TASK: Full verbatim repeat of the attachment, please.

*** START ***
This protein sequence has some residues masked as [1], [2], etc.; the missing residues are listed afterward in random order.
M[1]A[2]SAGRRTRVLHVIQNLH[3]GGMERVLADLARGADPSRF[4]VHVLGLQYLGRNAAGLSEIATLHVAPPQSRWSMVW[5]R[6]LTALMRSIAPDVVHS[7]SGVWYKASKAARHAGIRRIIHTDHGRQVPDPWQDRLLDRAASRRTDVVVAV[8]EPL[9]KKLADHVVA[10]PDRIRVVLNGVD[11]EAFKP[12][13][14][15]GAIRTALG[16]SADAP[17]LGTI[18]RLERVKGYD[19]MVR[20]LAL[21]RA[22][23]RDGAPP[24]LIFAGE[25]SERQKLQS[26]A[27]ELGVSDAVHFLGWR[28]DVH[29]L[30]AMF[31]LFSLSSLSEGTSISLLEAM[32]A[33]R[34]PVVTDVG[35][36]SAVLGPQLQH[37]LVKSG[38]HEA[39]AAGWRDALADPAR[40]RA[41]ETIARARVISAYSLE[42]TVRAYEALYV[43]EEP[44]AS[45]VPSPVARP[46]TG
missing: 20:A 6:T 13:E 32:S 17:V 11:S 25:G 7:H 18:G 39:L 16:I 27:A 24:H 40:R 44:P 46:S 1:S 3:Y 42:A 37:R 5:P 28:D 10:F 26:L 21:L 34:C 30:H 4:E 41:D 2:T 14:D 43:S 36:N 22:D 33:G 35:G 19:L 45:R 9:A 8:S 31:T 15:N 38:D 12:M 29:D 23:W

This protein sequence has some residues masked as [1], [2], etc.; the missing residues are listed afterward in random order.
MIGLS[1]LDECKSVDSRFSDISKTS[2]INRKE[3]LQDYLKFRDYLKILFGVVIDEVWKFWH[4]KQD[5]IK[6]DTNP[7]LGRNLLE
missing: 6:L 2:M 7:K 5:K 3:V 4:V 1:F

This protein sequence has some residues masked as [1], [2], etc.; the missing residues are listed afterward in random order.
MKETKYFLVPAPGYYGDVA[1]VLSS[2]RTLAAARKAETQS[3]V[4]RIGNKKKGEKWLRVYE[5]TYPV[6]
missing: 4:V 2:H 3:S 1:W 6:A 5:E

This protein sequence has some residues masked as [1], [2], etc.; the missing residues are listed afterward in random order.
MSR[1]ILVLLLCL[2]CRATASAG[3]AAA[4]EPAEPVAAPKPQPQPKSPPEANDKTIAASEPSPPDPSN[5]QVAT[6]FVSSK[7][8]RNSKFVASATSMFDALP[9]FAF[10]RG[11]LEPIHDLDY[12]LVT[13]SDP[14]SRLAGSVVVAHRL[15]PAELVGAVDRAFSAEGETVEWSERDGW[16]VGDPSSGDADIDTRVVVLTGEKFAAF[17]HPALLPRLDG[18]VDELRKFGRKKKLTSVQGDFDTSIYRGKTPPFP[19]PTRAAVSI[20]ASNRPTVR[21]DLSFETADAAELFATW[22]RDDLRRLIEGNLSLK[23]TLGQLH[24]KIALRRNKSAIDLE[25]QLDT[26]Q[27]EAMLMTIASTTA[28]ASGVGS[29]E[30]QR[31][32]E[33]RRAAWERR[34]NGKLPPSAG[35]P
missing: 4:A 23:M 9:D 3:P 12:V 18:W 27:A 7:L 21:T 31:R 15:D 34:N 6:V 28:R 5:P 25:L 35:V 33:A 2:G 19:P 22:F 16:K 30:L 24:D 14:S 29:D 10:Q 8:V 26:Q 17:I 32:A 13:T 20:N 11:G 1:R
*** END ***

This protein sequence has some residues masked as [1], [2], etc.; the missing residues are listed afterward in random order.
M[1]A[2]SAGRRTRVLHVIQNLH[3]GGMERVLADLARGADPSRF[4]VHVLGLQYLGRNAAGLSEIATLHVAPPQSRWSMVW[5]R[6]LTALMRSIAPDVVHS[7]SGVWYKASKAARHAGIRRIIHTDHGRQVPDPWQDRLLDRAASRRTDVVVAV[8]EPL[9]KKLADHVVA[10]PDRIRVVLNGVD[11]EAFKP[12][13][14][15]GAIRTALG[16]SADAP[17]LGTI[18]RLERVKGYD[19]MVR[20]LAL[21]RA[22][23]RDGAPP[24]LIFAGE[25]SERQKLQS[26]A[27]ELGVSDAVHFLGWR[28]DVH[29]L[30]AMF[31]LFSLSSLSEGTSISLLEAM[32]A[33]R[34]PVVTDVG[35][36]SAVLGPQLQH[37]LVKSG[38]HEA[39]AAGWRDALADPAR[40]RA[41]ETIARARVISAYSLE[42]TVRAYEALYV[43]EEP[44]AS[45]VPSPVARP[46]TG
missing: 20:A 6:T 13:E 32:S 17:V 11:S 25:G 7:H 18:G 39:L 16:I 27:A 24:H 40:R 44:P 46:S 1:S 3:Y 42:A 37:R 5:P 28:D 10:F 26:L 21:L 34:C 30:H 4:E 41:D 2:T 14:D 43:S 36:N 22:D 33:G 35:G 19:L 45:R 9:A 8:S 31:T 15:N 38:D 12:M 29:D 23:W

This protein sequence has some residues masked as [1], [2], etc.; the missing residues are listed afterward in random order.
MIGLS[1]LDECKSVDSRFSDISKTS[2]INRKE[3]LQDYLKFRDYLKILFGVVIDEVWKFWH[4]KQD[5]IK[6]DTNP[7]LGRNLLE
missing: 6:L 2:M 7:K 5:K 3:V 4:V 1:F

This protein sequence has some residues masked as [1], [2], etc.; the missing residues are listed afterward in random order.
MKETKYFLVPAPGYYGDVA[1]VLSS[2]RTLAAARKAETQS[3]V[4]RIGNKKKGEKWLRVYE[5]TYPV[6]
missing: 4:V 2:H 3:S 1:W 6:A 5:E

This protein sequence has some residues masked as [1], [2], etc.; the missing residues are listed afterward in random order.
MSR[1]ILVLLLCL[2]CRATASAG[3]AAA[4]EPAEPVAAPKPQPQPKSPPEANDKTIAASEPSPPDPSN[5]QVAT[6]FVSSK[7][8]RNSKFVASATSMFDALP[9]FAF[10]RG[11]LEPIHDLDY[12]LVT[13]SDP[14]SRLAGSVVVAHRL[15]PAELVGAVDRAFSAEGETVEWSERDGW[16]VGDPSSGDADIDTRVVVLTGEKFAAF[17]HPALLPRLDG[18]VDELRKFGRKKKLTSVQGDFDTSIYRGKTPPFP[19]PTRAAVSI[20]ASNRPTVR[21]DLSFETADAAELFATW[22]RDDLRRLIEGNLSLK[23]TLGQLH[24]KIALRRNKSAIDLE[25]QLDT[26]Q[27]EAMLMTIASTTA[28]ASGVGS[29]E[30]QR[31][32]E[33]RRAAWERR[34]NGKLPPSAG[35]P
missing: 4:A 23:M 9:D 3:P 12:V 18:W 27:A 7:L 21:T 31:R 15:D 34:N 6:V 28:R 5:P 25:L 35:V 33:A 2:G 19:P 22:F 16:K 30:L 24:D 14:S 29:D 10:Q 8:V 26:Q 17:I 32:A 13:T 20:N 11:G 1:R